A call for hope
A moment of silence in the desert, under the harshness of a red sun. He is praying. In the silence, he heard the voice …
IN LIGHT OF current world events—politically, racially, physiologically—it is always encouraging to see how artists are able to respond immediately to the call of the human psyche for peace and unity amidst insanity and turmoil. Thankfully, international peacebuilding nonprofit/NGO, CARAVAN, offers a platform to such artists by showcasing their work both online and at international exhibitions, with the objective of building bridges through the arts, specifically between the creeds and cultures of the Middle East and West. Founded and curated by Paul-Gordon Chandler (Rev. Canon), who was recently awarded the Hubert Walter Award for Reconciliation and Interfaith Cooperation by the Archbishop of Canterbury, Justin Welby, CARAVAN‘s latest offering features the striking paintings of Egyptian visual artist, Hady Boraey.
Born in Behira, Egypt, Boraey holds a PhD and MA in Fine Arts from the Faculty of Fine Arts of the University of Alexandria. As a lecturer in the Graphic Department at the University of Alexandria, he specializes in illustration, drawing, manual design, painting, traditional mixed media and installation. Boraey has participated in numerous exhibitions both in Egypt and internationally, as well as winning many important awards. Through a distinctive painting technique, metaphorically and symbolically, he takes the viewer on a poetic journey to discover the unknown, opening up to new spiritual horizons both old and new. He has participated in several CARAVAN projects, winning first place in their recent To Heal the World exhibition.
In his latest virtual exposition, Line of Descent, Boraey takes us on a journey into his mystical imagination, as he contemplates the challenges and hardships of life against the backdrop of ancient universal stories found in the spiritual traditions of the Abrahamic faiths. In this deeply personal reflection, Hady assumes the role of a transcendent observer. Witnessing the spiritual journey of life, he reflects on the momentous stories that have shaped humanity, beginning with Adam and Eve and the infamous tree, to their children and the continuing journey of mankind that has evolved into our contemporary heritage.
Indeed, speaking of the current Covid-19 outbreak and the effect on creativity during a time of global calamity, Hady Boraey says:
There is no doubt that the whole universe will be changed after this pandemic crisis. The new thing here is that everyone around the globe is experiencing the same feelings—the same fears, hopes and dreams. People will recalculate their principles. We will feel more connected. We will appreciate our blessings. We will deal differently with many issues. People will change. Of course, visual arts will face the same fact of change. I believe we will see a big movement after the pandemic time. And in the future, art history will share a lot about its impact on the arts. More artists will be keen on contributing with the movement—climbing to new levels and facing their challenges. Also, I believe that more people will appreciate art and be interested in it. People will search deeply for themselves and many of them will find it in art.
That moment of hesitation. A man and woman are looking at the tree’s fruit, asking themselves, ‘Should we, or shouldn’t we?’ Of course, in the story of Adam and Eve, they decide to taste the fruit. I am capturing those critical moments of indecision, where we ask that all-important question—which is the eternal question: ‘Should we, or shouldn’t we?’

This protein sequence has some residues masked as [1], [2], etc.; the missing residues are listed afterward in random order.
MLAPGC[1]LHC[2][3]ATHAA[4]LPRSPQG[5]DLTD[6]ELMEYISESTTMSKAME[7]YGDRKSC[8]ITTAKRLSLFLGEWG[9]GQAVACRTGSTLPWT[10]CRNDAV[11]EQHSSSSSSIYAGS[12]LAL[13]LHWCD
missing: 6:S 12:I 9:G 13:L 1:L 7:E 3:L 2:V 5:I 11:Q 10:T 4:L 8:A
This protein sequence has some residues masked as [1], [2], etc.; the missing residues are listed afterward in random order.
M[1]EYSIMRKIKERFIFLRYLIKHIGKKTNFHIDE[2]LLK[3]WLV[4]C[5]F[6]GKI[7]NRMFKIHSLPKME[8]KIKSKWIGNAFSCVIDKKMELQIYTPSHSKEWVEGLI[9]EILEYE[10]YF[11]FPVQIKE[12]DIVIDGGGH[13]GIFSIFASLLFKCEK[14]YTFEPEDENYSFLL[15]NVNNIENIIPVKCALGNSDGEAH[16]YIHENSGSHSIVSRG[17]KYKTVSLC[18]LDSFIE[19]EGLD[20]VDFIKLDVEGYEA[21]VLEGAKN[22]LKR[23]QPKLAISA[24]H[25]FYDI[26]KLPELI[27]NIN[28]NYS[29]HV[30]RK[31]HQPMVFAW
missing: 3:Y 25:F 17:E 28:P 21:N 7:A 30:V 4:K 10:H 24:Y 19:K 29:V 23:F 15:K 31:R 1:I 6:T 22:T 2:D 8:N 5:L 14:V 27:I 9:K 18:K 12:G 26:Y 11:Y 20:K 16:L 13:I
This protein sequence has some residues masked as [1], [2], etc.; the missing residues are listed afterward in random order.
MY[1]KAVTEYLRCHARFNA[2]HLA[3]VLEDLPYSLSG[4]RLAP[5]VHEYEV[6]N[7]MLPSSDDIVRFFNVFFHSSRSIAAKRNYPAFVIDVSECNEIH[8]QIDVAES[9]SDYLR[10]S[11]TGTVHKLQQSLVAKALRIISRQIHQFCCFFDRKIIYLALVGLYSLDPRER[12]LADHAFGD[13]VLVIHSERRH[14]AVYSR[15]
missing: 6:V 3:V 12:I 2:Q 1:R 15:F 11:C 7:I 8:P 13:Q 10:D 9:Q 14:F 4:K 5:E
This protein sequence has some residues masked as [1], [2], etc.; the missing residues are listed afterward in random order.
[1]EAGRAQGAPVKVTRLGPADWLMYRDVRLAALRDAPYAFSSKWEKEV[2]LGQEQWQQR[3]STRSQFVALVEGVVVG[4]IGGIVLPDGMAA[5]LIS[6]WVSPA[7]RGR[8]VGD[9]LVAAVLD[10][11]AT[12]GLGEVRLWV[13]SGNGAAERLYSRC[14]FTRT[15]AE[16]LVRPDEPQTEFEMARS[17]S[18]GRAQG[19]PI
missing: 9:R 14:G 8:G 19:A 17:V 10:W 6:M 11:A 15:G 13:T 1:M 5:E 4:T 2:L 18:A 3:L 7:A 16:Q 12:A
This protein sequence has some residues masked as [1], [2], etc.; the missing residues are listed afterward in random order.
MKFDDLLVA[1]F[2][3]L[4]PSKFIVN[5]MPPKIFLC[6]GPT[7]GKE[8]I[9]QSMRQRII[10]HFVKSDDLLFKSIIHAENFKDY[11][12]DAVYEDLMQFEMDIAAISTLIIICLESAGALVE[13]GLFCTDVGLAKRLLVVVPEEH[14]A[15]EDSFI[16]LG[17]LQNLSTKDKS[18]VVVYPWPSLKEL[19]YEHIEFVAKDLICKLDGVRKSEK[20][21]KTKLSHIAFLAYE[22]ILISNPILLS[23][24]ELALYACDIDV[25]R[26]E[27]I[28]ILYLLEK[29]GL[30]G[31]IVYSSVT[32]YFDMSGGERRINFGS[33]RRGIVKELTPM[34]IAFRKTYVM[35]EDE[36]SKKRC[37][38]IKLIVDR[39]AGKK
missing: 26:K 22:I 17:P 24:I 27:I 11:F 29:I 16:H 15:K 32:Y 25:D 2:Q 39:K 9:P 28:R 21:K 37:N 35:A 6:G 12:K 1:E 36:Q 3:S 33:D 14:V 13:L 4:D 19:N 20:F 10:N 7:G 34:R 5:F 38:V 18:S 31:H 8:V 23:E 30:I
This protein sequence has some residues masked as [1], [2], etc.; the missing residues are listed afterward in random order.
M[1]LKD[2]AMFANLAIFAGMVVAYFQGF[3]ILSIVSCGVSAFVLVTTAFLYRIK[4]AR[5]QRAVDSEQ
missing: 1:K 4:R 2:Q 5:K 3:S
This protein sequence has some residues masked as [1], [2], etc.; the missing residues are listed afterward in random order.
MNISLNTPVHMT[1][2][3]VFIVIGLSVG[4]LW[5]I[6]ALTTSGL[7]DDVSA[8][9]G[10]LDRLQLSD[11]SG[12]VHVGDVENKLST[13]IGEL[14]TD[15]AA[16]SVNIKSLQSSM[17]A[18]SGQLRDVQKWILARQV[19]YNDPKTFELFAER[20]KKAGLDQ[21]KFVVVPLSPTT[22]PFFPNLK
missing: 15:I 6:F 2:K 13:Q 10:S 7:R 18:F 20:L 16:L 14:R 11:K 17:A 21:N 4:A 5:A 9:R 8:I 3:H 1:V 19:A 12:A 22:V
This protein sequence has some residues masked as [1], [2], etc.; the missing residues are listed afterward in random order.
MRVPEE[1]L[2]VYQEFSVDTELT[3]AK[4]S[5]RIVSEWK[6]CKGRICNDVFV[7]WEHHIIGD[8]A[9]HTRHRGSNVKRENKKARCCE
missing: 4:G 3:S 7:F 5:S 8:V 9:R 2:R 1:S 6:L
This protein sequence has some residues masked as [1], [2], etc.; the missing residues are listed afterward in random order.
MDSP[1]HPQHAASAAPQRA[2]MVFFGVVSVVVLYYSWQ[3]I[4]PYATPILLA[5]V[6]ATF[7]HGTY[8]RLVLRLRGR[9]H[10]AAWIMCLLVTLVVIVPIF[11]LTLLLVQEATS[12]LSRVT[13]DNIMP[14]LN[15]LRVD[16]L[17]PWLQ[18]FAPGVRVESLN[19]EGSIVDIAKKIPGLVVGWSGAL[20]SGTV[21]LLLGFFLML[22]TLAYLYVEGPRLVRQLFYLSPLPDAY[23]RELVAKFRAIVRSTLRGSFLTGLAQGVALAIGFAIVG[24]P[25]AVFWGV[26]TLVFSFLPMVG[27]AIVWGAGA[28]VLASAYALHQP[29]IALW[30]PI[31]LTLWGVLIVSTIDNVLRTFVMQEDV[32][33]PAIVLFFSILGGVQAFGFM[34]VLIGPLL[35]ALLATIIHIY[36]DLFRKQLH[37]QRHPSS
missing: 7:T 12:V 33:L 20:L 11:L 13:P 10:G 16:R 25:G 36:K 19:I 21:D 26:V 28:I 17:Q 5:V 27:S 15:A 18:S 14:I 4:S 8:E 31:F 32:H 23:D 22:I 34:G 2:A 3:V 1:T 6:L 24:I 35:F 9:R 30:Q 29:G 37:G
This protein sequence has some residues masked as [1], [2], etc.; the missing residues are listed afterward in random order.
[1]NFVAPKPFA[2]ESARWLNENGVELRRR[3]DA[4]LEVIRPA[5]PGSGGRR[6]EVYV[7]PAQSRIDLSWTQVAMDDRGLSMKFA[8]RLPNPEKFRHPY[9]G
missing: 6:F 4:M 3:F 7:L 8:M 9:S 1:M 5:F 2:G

These crows represent confused thoughts—about the meaning of life and our purpose in it.
There are small stars throughout the night sky … illuminating the vastness of the universe. Here I reflect a thought from the Qur’an, that ‘when we look up with our eyes to the sky, we can see the surface of the world and the stars become lamps to give us light’ … spiritual light and guidance.
An ancient Middle Eastern legend recounts that there was another woman in Eden, with Adam and Eve. Her name was Lilith. Here I depict her whispering to them. There is always a ‘third factor’ in leading humanity astray.
In the Qur’an, after murdering his brother Abel, Cain has a vision of two crows fighting. It is an ugly scene. One crow kills the other and buries it, giving Cain the idea of how to hide his wicked action, by burying his brother. Evil is done in secret and all is done to keep it hidden.
A call for survival. A call for hope. In this ocean of life, many are sinking. Our world seems to be sinking. We fear the end. Where will it lead? What will happen to them? What will happen to us? Will salvation come? Will rescue come? Or will we be led into another dimension? Will there be new life?
Middle Eastern Sufi folklore speaks of those who are deeply connected to God. They are considered true children of God, who receive miracles from God. In these mystical stories, one of the gifts God gives them is to send beautiful clouds to protect them, to provide them shade and rain in the midst of the desert summer heat. In other words, God protects God’s children.
- Hady Boraey, Line of Descent
- CARAVAN: Peacebuilding through the Arts between the creeds and cultures of the East and West
- Paul-Gordon Chandler’s website
- Abraham: Out of One, Many
- Kahlil Gibran: Poet, Painter, Prophet
- Hafiz: The Gift
- Philip Jacobs: Dance of the Dervishes
- Carl Gustav Jung: The Red Book, Liber Novus
- William Blake: All Religions Are One
- Nicholas Roerich: Beautiful Unity